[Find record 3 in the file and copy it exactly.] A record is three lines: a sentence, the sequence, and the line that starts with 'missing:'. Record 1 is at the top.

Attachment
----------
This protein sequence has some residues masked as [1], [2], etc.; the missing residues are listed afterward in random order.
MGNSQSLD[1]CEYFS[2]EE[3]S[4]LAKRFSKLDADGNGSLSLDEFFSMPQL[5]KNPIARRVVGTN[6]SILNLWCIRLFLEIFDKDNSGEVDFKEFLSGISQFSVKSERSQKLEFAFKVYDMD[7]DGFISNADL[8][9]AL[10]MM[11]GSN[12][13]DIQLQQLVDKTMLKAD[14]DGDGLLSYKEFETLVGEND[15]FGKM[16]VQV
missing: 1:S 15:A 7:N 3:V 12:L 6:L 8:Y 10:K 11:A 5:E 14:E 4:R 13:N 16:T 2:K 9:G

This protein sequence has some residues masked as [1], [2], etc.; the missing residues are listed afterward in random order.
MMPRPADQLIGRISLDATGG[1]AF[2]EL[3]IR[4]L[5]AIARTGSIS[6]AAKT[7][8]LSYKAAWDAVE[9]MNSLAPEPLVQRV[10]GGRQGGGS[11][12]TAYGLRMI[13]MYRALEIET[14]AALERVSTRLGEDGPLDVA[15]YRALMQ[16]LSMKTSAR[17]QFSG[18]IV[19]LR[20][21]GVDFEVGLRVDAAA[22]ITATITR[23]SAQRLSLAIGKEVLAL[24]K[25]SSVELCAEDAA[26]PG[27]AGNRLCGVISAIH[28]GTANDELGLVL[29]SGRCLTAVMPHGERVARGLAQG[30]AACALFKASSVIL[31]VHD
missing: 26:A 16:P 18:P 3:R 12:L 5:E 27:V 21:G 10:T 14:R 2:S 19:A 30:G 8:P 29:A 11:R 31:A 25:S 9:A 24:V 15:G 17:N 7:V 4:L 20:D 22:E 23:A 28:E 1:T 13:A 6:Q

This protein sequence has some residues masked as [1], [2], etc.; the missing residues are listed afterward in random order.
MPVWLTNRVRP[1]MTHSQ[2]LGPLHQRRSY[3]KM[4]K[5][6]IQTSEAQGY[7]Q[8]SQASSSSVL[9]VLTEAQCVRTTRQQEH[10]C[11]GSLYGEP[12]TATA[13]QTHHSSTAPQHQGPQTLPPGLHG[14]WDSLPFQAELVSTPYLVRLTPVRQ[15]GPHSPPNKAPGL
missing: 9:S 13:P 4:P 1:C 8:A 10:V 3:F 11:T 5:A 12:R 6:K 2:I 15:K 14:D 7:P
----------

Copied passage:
This protein sequence has some residues masked as [1], [2], etc.; the missing residues are listed afterward in random order.
MPVWLTNRVRP[1]MTHSQ[2]LGPLHQRRSY[3]KM[4]K[5][6]IQTSEAQGY[7]Q[8]SQASSSSVL[9]VLTEAQCVRTTRQQEH[10]C[11]GSLYGEP[12]TATA[13]QTHHSSTAPQHQGPQTLPPGLHG[14]WDSLPFQAELVSTPYLVRLTPVRQ[15]GPHSPPNKAPGL
missing: 9:S 13:P 4:P 1:C 8:A 10:V 3:F 11:T 5:A 12:R 6:K 2:I 15:K 14:D 7:P